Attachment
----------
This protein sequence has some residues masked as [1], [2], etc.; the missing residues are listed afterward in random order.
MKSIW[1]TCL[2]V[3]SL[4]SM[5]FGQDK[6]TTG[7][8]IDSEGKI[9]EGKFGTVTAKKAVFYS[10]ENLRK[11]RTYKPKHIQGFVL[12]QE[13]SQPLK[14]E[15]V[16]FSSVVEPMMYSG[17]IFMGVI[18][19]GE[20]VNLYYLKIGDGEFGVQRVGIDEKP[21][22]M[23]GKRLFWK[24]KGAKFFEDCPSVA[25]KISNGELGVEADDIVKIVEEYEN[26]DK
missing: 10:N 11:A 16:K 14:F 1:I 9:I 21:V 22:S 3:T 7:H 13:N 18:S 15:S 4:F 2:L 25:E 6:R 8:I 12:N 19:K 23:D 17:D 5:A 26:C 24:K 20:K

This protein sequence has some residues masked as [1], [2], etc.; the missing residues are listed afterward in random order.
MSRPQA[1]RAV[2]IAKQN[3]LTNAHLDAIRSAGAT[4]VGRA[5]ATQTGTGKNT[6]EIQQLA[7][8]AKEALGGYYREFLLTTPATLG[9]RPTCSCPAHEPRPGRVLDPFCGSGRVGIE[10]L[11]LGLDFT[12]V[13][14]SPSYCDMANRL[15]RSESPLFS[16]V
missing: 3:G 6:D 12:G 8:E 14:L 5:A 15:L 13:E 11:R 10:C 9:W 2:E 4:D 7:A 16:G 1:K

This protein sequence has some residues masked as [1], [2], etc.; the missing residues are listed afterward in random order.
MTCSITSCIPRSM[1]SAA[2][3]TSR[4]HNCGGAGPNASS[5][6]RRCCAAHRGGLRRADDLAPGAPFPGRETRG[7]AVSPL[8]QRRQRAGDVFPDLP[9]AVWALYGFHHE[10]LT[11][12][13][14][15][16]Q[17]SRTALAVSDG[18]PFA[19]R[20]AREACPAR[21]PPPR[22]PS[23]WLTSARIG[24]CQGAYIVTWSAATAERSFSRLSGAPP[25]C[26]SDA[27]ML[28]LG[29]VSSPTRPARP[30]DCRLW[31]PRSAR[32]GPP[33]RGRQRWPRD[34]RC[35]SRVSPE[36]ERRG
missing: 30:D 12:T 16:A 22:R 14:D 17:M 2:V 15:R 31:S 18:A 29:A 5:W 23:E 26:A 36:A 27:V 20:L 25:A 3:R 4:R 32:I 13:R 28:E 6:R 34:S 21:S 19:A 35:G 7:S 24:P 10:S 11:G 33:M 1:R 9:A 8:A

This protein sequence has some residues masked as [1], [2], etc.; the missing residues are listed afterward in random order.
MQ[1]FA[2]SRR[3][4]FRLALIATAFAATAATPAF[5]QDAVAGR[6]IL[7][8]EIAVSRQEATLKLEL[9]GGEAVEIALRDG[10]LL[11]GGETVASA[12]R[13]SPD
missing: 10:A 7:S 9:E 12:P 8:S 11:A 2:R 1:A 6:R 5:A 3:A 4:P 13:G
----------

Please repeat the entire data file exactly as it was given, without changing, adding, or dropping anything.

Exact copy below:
This protein sequence has some residues masked as [1], [2], etc.; the missing residues are listed afterward in random order.
MKSIW[1]TCL[2]V[3]SL[4]SM[5]FGQDK[6]TTG[7][8]IDSEGKI[9]EGKFGTVTAKKAVFYS[10]ENLRK[11]RTYKPKHIQGFVL[12]QE[13]SQPLK[14]E[15]V[16]FSSVVEPMMYSG[17]IFMGVI[18][19]GE[20]VNLYYLKIGDGEFGVQRVGIDEKP[21][22]M[23]GKRLFWK[24]KGAKFFEDCPSVA[25]KISNGELGVEADDIVKIVEEYEN[26]DK
missing: 10:N 11:A 16:K 14:F 1:I 9:I 21:V 22:S 3:T 7:H 13:N 18:S 15:S 4:F 2:L 25:E 6:R 8:I 12:N 19:K 23:D 17:D 5:A 26:C 24:K 20:K

This protein sequence has some residues masked as [1], [2], etc.; the missing residues are listed afterward in random order.
MSRPQA[1]RAV[2]IAKQN[3]LTNAHLDAIRSAGAT[4]VGRA[5]ATQTGTGKNT[6]EIQQLA[7][8]AKEALGGYYREFLLTTPATLG[9]RPTCSCPAHEPRPGRVLDPFCGSGRVGIE[10]L[11]LGLDFT[12]V[13][14]SPSYCDMANRL[15]RSESPLFS[16]V
missing: 3:G 6:D 12:G 8:E 14:L 5:A 15:L 13:E 11:R 10:C 9:W 2:E 4:D 7:A 16:G 1:K

This protein sequence has some residues masked as [1], [2], etc.; the missing residues are listed afterward in random order.
MTCSITSCIPRSM[1]SAA[2][3]TSR[4]HNCGGAGPNASS[5][6]RRCCAAHRGGLRRADDLAPGAPFPGRETRG[7]AVSPL[8]QRRQRAGDVFPDLP[9]AVWALYGFHHE[10]LT[11][12][13][14][15][16]Q[17]SRTALAVSDG[18]PFA[19]R[20]AREACPAR[21]PPPR[22]PS[23]WLTSARIG[24]CQGAYIVTWSAATAERSFSRLSGAPP[25]C[26]SDA[27]ML[28]LG[29]VSSPTRPARP[30]DCRLW[31]PRSAR[32]GPP[33]RGRQRWPRD[34]RC[35]SRVSPE[36]ERRG
missing: 30:D 12:T 16:A 22:R 14:D 17:M 2:V 15:R 31:S 18:A 29:A 5:W 23:E 26:A 36:A 27:V 20:L 25:A 3:R 4:R 32:I 13:R 28:E 6:R 34:S 21:S 19:A 35:G 7:S 24:P 10:S 11:G 33:M 1:R 9:A 8:A

This protein sequence has some residues masked as [1], [2], etc.; the missing residues are listed afterward in random order.
MQ[1]FA[2]SRR[3][4]FRLALIATAFAATAATPAF[5]QDAVAGR[6]IL[7][8]EIAVSRQEATLKLEL[9]GGEAVEIALRDG[10]LL[11]GGETVASA[12]R[13]SPD
missing: 10:A 7:S 9:E 12:P 8:S 11:A 2:R 1:A 6:R 5:A 3:A 4:P 13:G